DC: Shriekfest and other LA-based competitions are important places to grow as a screenwriter. The Page Awards, Cinequest, or some others are great, too, as they give you the judge’s feedback, which allows you to tune your script. Attending is also wonderful networking. If you can afford the submission fees and the travel costs — do it! If you can’t afford it, start a GoFundMe page. I’ve never attended a SF where I didn’t meet someone who was interesting and could potentially help bring my work to a larger audience. I met a director in 2012 and she later landed a producing job at a major indie; now we’re working on bringing a female-driven haunted house picture to the screen. It might take years of friendship and networking, but if you think of it as “cool people working on a fun project” and not “convincing others” you’ll have success, and much more fun.
PS – My dream project is to remake THE MAN THEY COULD NOT HANG, a 1939 pic starring Boris Karloff. I have a great adaptation that would be massive.

DG: Thank you for the sweet words and I’m thrilled that you have collaborated with people you met at Shriekfest! That is my favorite part of the festival! And your adaptation sounds cool! ! It was great chatting Darren!

Robert J Rogers

SHRIEKFEST INTERVIEW

Robert J Rogers
2015 & 2017 screenplay finalist

DG: What is your name and company URL?

RR: Robert J. Rogers

DG: What is your specialty…filmmaking or screenwriting?

RR: Screenwriter. (Actually I’m a storyteller that writes in screenplay format)

DG: 🙂 What are you currently working on?

RR: I have the bones for eight features ready to go. But I’m not going to finish anymore plays until I sell one of my five features.

DG: Wow! You’ve been busy! Who do you consider your mentor and why?

RR: On the storytelling side, Alistare MacLean. (The Guns of Navarone; Where Eagles Dare) On the screenplay side, Edmond North (The Day the Earth Stood Still) When it comes to SciFi, he was ahead of his time. So was Cyril Hume. (Forbidden Planet)

DG: Why do you think the horror/sci-fi genres have such a large following?

RR: First and foremost, I love SciFi. I’ve earned over eighty awards worldwide. Right now horror is a phenomenal genre. I’ve written a couple horror plays and have earned over seventy awards.

DG: Wow, that’s a lot of awards! Congrats! What do you love most about this business?

RR: It’s fun to win festivals all over the world.

DG: I bet! What do you dislike most about this business?

RR: I’ve earned over two hundred awards worldwide, and not a sniff from Hollywood

DG: That is a bit crazy! What career accomplishment are you most proud of?

RR: Met a ton of great people. I’m published. And all the awards.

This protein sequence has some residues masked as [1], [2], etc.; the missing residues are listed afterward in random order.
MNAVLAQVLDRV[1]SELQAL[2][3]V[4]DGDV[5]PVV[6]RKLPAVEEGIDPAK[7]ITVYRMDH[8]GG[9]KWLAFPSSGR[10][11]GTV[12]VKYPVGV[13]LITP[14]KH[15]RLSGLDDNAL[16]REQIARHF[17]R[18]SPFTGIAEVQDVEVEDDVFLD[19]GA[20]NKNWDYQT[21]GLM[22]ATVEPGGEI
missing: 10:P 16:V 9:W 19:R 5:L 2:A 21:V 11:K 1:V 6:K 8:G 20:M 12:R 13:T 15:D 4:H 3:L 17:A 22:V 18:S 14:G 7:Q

DG: Any advice you’d like to give newbies?

RR: You’re a storyteller first, and screenwriter second. The only thing that will change this is if somebody walks out of a movie and utters,”I really hated the spelling in that movie.” (Chuckle)

DG: LOL Great advice! Anything else you’d like to say?

RR: Shotgun marketing doesn’t work. Carpet bomb a city, and analyze festival results. Good luck. Take care. Cherish time.

DG: I agree! Thank you Robert! It was great chatting!

Robert Rhyne

SHRIEKFEST INTERVIEW

Robert Rhyne
2015 & 2016 screenwriting finalist & 2017 Best Thriller Feature Screenplay for “Rational Panic”

DG: What is your name and company URL?

RR: Robert Rhyne. www.imdb.com/name/nm5526874.

DG: What is your specialty…filmmaking or screenwriting?

RR: Screenwriting, primarily. And some production.

DG: What are you currently working on?

RR: I’m currently working on a new supernatural/horror feature spec and polishing a thriller spec.

DG: Nice! Who do you consider your mentor and why?

RR: The UCLA Theater, Film and Television (TFT) Screenwriting Program – both the teachers and students.

DG: Why do you think the horror/sci-fi genres have such a large following?

RR: Beneath the gore and the jump-scares, great horror, thrillers, and Sci-Fi movies trigger the survival instinct in all of us. What would you do to survive? How far would you go to save your family? These genres speak to the survival instinct, and allow us to vicariously experience the what if.

DG: What do you love most about this business?

RR: The unpredictability — you never know what will happen. There’s almost a gambling aspect to it.

DG: That is so very true! What do you dislike most about this business?

RR: Perhaps the late Tom Petty said it best: “The waiting is the hardest part”.

DG: So true! What career accomplishment are you most proud of?

RR: Several short films I’ve co-produced have won some Film Festival awards. And a screenplay I wrote, “The Intruder”, which just happened to be honored as a Shriekfest finalist in 2016, placed in another contest which published the screenplay as a book now available on Amazon and Barnes and Noble.

DG: That is wonderful news! Any advice you’d like to give newbies?

RR: Get professional advice on your screenplays from trusted coverage services or industry mentors. But remember that one man’s trash is another man’s treasure. Don’t just listen to one reader’s comments. Make sure several readers echo the same concerns before spending weeks, or months, on a rewrite.

DG: Great advice! It’s so subjective at times. Anything else you’d like to say?